Leave Nothing to Chance

Does this sound familiar?

“I’m sure it will all come together when we hit the stage this weekend.”

Or this?

“When we get people in the room it will feel tons better.”

You might as well say...

“Let’s just wing it and hope for the best.”

I’ve done more than 3000 concerts and led worship more times than I can begin to count and I can tell you from experience that the “uh oh, I didn’t think that through” moments are the worst feeling moments ever. I’ve learned to hit the stage as prepared as humanly possible, not expecting perfection but with the understanding that doing my work on the front end will lead to a solid outcome. How many worship pot holes could you have avoided had you just thought things through? I thought I’d share a few questions that I ask myself before I wrap rehearsal. Never, and I do mean never, do I head into the service without knowing the answers. And rehearsal will not end until I can be sure I have the answers I’m looking for.

Can the singer handle the song?
Is it in the right key for them? Will they be able to manage the moment emotionally? Will they truly be able to lead the congregation when they sing it? It’s a disaster to hand a singer a song that’s too big for them or way out of their comfort zone. The people in the building will never be able to let go and worship if they have an uneasy feeling that the singer is about to crash and burn. I will change the singer or the song if I feel we’re heading for a train wreck in the service.

Can the band handle the song?
Is the band playing to their strengths? Do I need to simplify drum patterns or guitar lines? I’ve actually stumbled across better arrangements of songs by setting my band guys up to win. When they’re confident they give a better performance.

Who will talk between songs and what will they say?
Now before you get all “don’t quench the Spirit, bro” on me, think about actually worshipping in rehearsal! When you create a service-like atmosphere in rehearsal it makes sense that you can feel what needs to be said and who needs to say it. Do we share a scripture here, pray there? Does talking for too long or just spouting “worship speak” really enhance the moment? Once we’ve established who will speak and where we then begin to craft what should be said. Exact words? Not necessarily, but in the ballpark. Have you seen a worship service grind to a halt when a worship leader kills a great moment by talking in circles for way too long? So have I.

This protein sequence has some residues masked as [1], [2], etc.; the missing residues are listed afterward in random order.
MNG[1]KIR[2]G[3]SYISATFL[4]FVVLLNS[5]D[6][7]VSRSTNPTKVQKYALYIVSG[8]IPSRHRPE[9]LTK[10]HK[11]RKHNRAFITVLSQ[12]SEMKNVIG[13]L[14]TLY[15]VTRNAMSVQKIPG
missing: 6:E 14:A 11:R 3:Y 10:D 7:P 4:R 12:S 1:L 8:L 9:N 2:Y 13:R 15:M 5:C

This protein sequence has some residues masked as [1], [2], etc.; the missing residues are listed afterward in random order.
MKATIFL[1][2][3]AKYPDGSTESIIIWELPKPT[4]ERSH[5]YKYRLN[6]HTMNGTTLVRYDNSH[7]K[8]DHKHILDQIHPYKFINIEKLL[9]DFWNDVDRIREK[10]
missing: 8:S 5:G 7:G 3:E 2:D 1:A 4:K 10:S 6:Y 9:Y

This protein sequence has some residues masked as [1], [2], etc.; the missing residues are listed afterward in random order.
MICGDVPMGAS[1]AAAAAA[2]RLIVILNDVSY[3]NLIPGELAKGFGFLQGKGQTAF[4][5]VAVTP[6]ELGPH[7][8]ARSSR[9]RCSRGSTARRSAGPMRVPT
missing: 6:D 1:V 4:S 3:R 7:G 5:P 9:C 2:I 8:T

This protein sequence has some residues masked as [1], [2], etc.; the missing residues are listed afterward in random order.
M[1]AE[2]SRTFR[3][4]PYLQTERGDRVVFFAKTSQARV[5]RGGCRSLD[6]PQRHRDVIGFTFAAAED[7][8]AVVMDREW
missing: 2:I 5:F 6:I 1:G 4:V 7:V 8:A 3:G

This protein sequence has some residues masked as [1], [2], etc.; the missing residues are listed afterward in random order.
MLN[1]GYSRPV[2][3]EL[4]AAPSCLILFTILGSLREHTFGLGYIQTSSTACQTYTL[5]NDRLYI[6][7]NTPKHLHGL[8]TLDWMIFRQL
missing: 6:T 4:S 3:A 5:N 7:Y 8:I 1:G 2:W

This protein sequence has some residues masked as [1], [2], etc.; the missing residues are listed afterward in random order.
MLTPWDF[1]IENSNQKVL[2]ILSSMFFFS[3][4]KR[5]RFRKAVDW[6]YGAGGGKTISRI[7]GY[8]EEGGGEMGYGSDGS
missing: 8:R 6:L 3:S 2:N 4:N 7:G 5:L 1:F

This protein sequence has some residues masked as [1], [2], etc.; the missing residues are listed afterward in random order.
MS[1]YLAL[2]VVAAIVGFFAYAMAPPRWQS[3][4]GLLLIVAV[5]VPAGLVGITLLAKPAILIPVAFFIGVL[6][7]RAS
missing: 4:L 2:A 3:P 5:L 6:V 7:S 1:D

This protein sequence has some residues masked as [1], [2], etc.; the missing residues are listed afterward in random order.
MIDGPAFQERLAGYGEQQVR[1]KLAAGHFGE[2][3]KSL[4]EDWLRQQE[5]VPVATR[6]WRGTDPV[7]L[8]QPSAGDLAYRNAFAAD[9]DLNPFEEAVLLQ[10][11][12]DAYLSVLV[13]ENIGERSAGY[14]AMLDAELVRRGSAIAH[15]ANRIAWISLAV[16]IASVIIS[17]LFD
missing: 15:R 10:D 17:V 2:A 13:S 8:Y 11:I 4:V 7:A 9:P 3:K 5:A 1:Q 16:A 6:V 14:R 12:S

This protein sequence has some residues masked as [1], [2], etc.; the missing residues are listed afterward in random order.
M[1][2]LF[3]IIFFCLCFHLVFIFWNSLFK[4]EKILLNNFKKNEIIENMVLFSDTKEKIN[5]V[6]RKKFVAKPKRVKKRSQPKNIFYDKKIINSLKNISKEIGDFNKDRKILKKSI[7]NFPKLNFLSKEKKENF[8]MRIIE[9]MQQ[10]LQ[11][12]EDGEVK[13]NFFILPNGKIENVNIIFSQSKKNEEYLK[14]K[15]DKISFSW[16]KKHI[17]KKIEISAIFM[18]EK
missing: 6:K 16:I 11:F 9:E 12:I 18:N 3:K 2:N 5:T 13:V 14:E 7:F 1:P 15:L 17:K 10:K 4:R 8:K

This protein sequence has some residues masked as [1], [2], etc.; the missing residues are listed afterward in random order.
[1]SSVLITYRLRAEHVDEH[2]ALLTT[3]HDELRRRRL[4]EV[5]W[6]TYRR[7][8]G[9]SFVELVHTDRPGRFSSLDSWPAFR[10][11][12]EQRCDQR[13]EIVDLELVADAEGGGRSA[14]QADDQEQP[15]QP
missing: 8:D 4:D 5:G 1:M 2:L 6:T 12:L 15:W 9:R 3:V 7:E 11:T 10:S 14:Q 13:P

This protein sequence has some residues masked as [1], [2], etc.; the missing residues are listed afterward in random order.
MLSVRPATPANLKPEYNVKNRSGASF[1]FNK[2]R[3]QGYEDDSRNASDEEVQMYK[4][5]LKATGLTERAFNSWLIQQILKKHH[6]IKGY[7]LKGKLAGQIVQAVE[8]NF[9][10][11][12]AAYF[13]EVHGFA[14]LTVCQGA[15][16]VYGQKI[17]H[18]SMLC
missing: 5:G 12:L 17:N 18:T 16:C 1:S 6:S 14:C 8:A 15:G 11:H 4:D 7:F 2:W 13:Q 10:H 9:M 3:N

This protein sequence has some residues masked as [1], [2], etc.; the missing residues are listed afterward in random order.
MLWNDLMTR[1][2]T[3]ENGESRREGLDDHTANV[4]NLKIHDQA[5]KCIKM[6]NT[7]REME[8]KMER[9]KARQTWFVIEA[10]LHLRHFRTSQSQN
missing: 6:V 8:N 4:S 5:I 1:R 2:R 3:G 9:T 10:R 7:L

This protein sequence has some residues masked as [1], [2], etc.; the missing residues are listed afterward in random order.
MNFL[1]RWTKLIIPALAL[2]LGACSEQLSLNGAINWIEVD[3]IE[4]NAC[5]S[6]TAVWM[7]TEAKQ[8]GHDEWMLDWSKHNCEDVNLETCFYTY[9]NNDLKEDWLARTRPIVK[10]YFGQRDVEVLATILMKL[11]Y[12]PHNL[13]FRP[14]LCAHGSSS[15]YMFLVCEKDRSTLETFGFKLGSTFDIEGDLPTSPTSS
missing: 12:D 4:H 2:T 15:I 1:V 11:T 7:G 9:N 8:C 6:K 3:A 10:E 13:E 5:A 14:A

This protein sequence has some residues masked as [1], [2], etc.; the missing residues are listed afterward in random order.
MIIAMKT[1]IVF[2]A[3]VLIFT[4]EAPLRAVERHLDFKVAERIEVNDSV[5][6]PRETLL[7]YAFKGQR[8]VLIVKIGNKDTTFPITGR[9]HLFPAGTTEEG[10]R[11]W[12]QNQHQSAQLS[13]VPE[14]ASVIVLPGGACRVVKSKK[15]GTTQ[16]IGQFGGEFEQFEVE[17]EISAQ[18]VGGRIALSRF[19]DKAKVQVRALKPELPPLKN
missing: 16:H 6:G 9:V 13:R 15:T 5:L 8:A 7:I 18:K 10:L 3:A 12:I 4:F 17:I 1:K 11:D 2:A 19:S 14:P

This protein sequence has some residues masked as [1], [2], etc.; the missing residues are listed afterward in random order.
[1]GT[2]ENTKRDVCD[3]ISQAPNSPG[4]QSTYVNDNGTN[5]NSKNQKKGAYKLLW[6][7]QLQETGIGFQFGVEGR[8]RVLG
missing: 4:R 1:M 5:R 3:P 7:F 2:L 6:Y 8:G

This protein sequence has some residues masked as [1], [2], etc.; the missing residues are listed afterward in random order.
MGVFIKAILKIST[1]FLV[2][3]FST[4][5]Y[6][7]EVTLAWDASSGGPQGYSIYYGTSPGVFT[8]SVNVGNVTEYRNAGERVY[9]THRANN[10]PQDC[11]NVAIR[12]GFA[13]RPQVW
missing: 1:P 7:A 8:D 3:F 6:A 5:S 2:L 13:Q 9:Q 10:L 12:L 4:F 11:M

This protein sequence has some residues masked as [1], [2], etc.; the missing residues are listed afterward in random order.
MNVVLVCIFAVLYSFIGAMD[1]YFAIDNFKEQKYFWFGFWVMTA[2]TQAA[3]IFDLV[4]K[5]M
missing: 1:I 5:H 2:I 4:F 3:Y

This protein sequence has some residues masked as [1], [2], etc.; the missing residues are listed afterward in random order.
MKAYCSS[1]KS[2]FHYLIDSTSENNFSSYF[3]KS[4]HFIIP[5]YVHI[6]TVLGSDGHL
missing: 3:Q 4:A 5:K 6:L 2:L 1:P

How will the congregation respond?
This one is tricky, and a lot of it has to do with years of experience. A good rule of thumb, however, is to judge how you feel when you finish the song/element. I know that when we played Mugu’s Story in rehearsal I wanted to cry, applaud, and sing - all at once. I figured that the people in the room would feel the same way, which allowed me to anticipate where to take them next. When we rehearsed the song “Alive” by Hillsong Young & Free I had a pretty good feeling that our church would eat it up, mostly because the 40-something writing this blog thought it was awesome. This then allowed me to make a decision on how to get into the song and out of it. Knowing what your church responds to musically will also help you make good decisions in rehearsal.

How are my transitions working?
If they’re not, work on them! Don’t go into the weekend without your musical transitions nailed. They are the secret sauce to your service flow.

Am I confident this is all going to work?
It’s an obvious question, but one we many times forget to ask. We can’t see the forest for the trees, meaning that we get caught up in the details and don’t take time to see the big picture. I can think of a bunch of services I’ve been a part of where every song and creative element felt good on it’s own but just didn’t make a ton of sense when they were smashed together. I like to witness the entire worship set from start to finish at least 4 times. I’ll listen to it on planning center a few times before the weekend as well, making minor changes along the way. I don’t stop tinkering until we hit the stage for the last time on the weekend. It’s important that I feel that everything flows smoothly from one song to another, in and out of videos and with presenters entering and leaving the stage. This is where most worship sets fall apart. Many times the pieces don’t fit together the way they did on your white board.

Please hit me up with your thoughts and maybe a few questions you ask before you lead your church into worship. By the way, before I get a bunch of rebuking responses, “leaving nothing to chance” is not the same as “leaving no room for God to move.” Felt it needed to be said.

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Andy Chrisman
Worship Pastor
Andy came to Church on the Move in 2005, having been in the music industry for over 25 years. He's dedicated to raising up the next generation of worship leaders, and even though he spent many years with the group 4him, he says he's "having more fun now than I ever did on the road."